The Book of Lucifer contains a long chapter titled "Satanic Sex", discussing Satanism's view on sexual activity as well as misconceptions surrounding these views. He denies the belief that sex is the most important element in LaVeyan Satanism, and that participation in orgies or other promiscuous behavior is forced. He explains that sexual freedom is encouraged, but only in the sense that believers should be free to explore their own sexualities as they please, without harming others. Along with the rumors regarding Satanic views on sex, LaVey also addresses those about animal and human sacrifice. He explains that the only time a LaVeyan Satanist would perform a human sacrifice would be to accomplish two goals: to "release the magician's wrath" as he or she performed a curse, and to kill someone who deserved to die. He considers the action of hurting another person a request to be destroyed and explains that the Satanist is morally required to grant this request in the form of a curse. LaVey also says that a Satanist would never sacrifice a baby or an animal, as they are pure carnal beings and considered to be sacred. In The Book of Lucifer, LaVey outlines LaVeyan Satanism's views on death. He explains that one who has lived a full life will dread death and that this is the way it should be. He also does not agree with the idea of reincarnation. He encourages a strong will to live, comparing it to animals' instincts to fight viciously for their lives. Suicide is discouraged except in cases of euthanasia, where it would end extreme suffering. Because the Satanist is considered their own god, birthdays are celebrated as the most important holidays. Following one's birthday in importance are Walpurgisnacht and Halloween. Solstices and equinoxes are also celebrated.
246. Given the seriousness of the counter-witness of division among Christians, particularly in Asia and Africa, the search for paths to unity becomes all the more urgent. Missionaries on those continents often mention the criticisms, complaints and ridicule to which the scandal of divided Christians gives rise. If we concentrate on the convictions we share, and if we keep in mind the principle of the hierarchy of truths, we will be able to progress decidedly towards common expressions of proclamation, service and witness. The immense numbers of people who have not received the Gospel of Jesus Christ cannot leave us indifferent. Consequently, commitment to a unity which helps them to accept Jesus Christ can no longer be a matter of mere diplomacy or forced compliance, but rather an indispensable path to evangelization. Signs of division between Christians in countries ravaged by violence add further causes of conflict on the part of those who should instead be a leaven of peace. How many important things unite us! If we really believe in the abundantly free working of the Holy Spirit, we can learn so much from one another! It is not just about being better informed about others, but rather about reaping what the Spirit has sown in them, which is also meant to be a gift for us. To give but one example, in the dialogue with our Orthodox brothers and sisters, we Catholics have the opportunity to learn more about the meaning of episcopal collegiality and their experience of synodality. Through an exchange of gifts, the Spirit can lead us ever more fully into truth and goodness.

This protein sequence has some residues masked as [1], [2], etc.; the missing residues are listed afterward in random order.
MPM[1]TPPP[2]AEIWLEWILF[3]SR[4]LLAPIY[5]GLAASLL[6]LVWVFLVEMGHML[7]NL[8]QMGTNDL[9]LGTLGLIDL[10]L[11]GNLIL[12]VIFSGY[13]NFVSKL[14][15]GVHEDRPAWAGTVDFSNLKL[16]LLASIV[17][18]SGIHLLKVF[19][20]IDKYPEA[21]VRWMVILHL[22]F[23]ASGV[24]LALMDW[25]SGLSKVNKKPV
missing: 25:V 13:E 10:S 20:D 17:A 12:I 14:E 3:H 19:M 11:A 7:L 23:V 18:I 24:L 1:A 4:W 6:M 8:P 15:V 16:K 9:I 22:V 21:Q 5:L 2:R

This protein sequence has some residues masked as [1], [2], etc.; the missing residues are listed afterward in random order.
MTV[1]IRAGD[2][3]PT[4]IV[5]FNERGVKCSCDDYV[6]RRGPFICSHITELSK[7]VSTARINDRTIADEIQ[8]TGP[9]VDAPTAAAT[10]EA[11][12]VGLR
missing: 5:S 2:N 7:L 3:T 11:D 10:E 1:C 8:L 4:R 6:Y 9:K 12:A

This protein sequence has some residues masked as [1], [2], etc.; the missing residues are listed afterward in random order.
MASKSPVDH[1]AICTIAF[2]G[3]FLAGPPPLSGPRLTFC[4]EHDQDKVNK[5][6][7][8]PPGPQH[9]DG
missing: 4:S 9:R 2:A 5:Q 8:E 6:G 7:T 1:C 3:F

253. In order to sustain dialogue with Islam, suitable training is essential for all involved, not only so that they can be solidly and joyfully grounded in their own identity, but so that they can also acknowledge the values of others, appreciate the concerns underlying their demands and shed light on shared beliefs. We Christians should embrace with affection and respect Muslim immigrants to our countries in the same way that we hope and ask to be received and respected in countries of Islamic tradition. I ask and I humbly entreat those countries to grant Christians freedom to worship and to practice their faith, in light of the freedom which followers of Islam enjoy in Western countries! Faced with disconcerting episodes of violent fundamentalism, our respect for true followers of Islam should lead us to avoid hateful generalisations, for authentic Islam and the proper reading of the Koran are opposed to every form of violence. 2b1af7f3a8